A taste of Croatia

9 May

After winning 9 golds at the 2009 Decanter Awards Britain woke up to Croatian wine and realised that Eastern Europe has become the ‘new’ New World of winemaking, making wines to international standards.

Although Croatia is divided into four main geographical wine-growing regions we have concentrated primarily on wines from Istria, being most accessible both in terms of travel (less than 3 hours from Venice) and the British palate. To us heart-shaped Istria is the Provence of Croatia, a must visit destination according to Lonely Planet and Condé Nast Traveller Magazine, and Istrians consider their wine to be food for the soul.


Corkbin app users may not yet have tried a Croatian wine; some may want to dip in slowly and others may want to jump in at the deep end, so it seems reasonable to choose here a wine for those who want to be conservative and another for those who require instant drama.

Both these wines are made from the indigenous grape Istrian malvazija, that produces on a basic level a dry white wine that you could call the soave, pinot grigio or sauvignon blanc of Croatia, i.e. the white you would most likely find in any bar, any café or any restaurant.  But these two whites are at either end of the spectrum, both perfectionist winemakers, both well known producers in Croatia and geographically just 5 km apart, however they have produced two completely different styles.

100,000 bottles [RRP £14]This is everyday drinking Istrian malvazija from Franco Cattunar, one of the most well-known independent producers in Istria, whose grandfather founded the winery in 1930. Cattunar produces classic, well balanced and traditional wines 20km inland from the Adriatic near the border with Slovenia at Brtonigla, a gastronomic paradise.


Light citrusy straw colour with a fresh perfumed slightly aromatic nose, a soft minerality and herbal notes, this white is clean, fresh and light.  Drink it as young as you can find it and enjoy the floral zest with soft tropical fruit tastes.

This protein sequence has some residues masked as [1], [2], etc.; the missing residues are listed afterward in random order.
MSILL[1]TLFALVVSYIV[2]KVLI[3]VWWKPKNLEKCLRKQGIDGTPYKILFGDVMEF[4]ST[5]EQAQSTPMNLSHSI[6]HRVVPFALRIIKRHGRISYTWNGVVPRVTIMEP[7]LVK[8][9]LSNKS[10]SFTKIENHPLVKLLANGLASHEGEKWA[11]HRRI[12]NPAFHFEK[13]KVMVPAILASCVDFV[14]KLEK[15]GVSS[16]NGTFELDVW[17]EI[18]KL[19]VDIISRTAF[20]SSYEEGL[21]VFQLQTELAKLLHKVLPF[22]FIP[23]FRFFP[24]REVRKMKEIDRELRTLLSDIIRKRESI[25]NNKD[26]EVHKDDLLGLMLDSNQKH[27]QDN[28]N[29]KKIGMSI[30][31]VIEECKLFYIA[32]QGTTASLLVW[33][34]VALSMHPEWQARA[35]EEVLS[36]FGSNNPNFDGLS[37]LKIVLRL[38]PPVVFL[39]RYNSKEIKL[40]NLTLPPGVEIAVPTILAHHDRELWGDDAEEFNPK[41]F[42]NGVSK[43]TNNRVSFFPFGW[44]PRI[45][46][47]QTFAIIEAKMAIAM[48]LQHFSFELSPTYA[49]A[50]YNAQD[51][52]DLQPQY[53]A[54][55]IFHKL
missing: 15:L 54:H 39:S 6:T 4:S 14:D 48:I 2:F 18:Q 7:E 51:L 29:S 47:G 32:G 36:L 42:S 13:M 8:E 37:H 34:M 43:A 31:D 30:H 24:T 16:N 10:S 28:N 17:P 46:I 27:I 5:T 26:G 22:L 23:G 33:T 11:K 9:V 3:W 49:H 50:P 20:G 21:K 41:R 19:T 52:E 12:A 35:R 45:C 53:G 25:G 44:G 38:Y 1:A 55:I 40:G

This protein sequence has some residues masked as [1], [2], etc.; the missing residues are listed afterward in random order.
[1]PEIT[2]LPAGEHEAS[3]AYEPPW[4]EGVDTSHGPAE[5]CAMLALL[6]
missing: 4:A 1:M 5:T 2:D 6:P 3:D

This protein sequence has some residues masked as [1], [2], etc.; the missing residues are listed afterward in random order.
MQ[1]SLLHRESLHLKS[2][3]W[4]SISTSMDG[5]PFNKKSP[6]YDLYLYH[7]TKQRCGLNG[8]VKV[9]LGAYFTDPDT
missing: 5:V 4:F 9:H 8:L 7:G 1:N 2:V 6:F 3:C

Franco’s malvazija is one that you would drink locally in tavernas and wine bars with or without food, and has travelled well with us to British wine bars and merchants. Its light fresh style means it matches white meats, fish or pasta dishes and pizza or is simply enjoyed with friends; however you drink it, it is an eminently quaffable superior everyday drinking white.

CLAI: SVETI JAKOV 2009 14.5%

7,600 bottles [RRP £45]

A natural white wine, often called an ‘orange’ wine by sommeliers worldwide due to its colour produced by long maceration (often days and sometimes months). Giorgio’s malvazija vines are around 25 years old and he produces his wines using traditional and natural methods: total fermentation with grapes, no additional yeasts or enzymes, and then matured in large wooden barrels for 12 months. Clai is a winemaker who creates wines of extremes – and his 100% malvazija ‘Sveti Jakov’ (Saint Jacob in English) is one of them.

Forget about the 14.5% alcohol content that defies its taste; this is a wine for the senses.  First revel in its old gold rich amber colour, second let the aromas hit you: dried figs, sultanas and ripe apricots and peaches, spices, acacia honey and mixed herbs.  Third delight in its taste – textured intense fruit but with a dry minerality to it so it’s not over-cloying. In fact it’s surprisingly refreshing and moreish, with gentle tannins and a long clean finish.  Try this with roast goose & plum stuffing, rabbit or lamb; the acidity cuts through those fatty foods and presents a fait accompli.

So two very different wines from the same indigenous grape: 100% Istrian malvazija.  Mr Cattunar for everyday quaffing, the party, barbecue, spring or summer lunch-in-the-garden wine, and Mr Clai the more meditative, more mysterious and more contemplative.  Both are a positive explosion of what is best about Istria wrapped up in a simple glass.

- Judith Burns

Based in Brighton Judith runs Pacta Connect with partner Trevor Long, a leading importer of Croatian wines with over 60 currently in their portfolio and about to expand, with most organic and many natural; huge fans of social media, tweeting about their wines and writing blogs about their travels, constantly organising tasting events and wine dinners around the UK educating the British consumer about Croatian wine. All their wines can be bought direct or email them at info@pactaconnect.co.uk for local stockists.

One Response to “A taste of Croatia”


  1. Wines of Croatia News Round-Up for May 20, 2012 | Wines of Croatia - May 20, 2012

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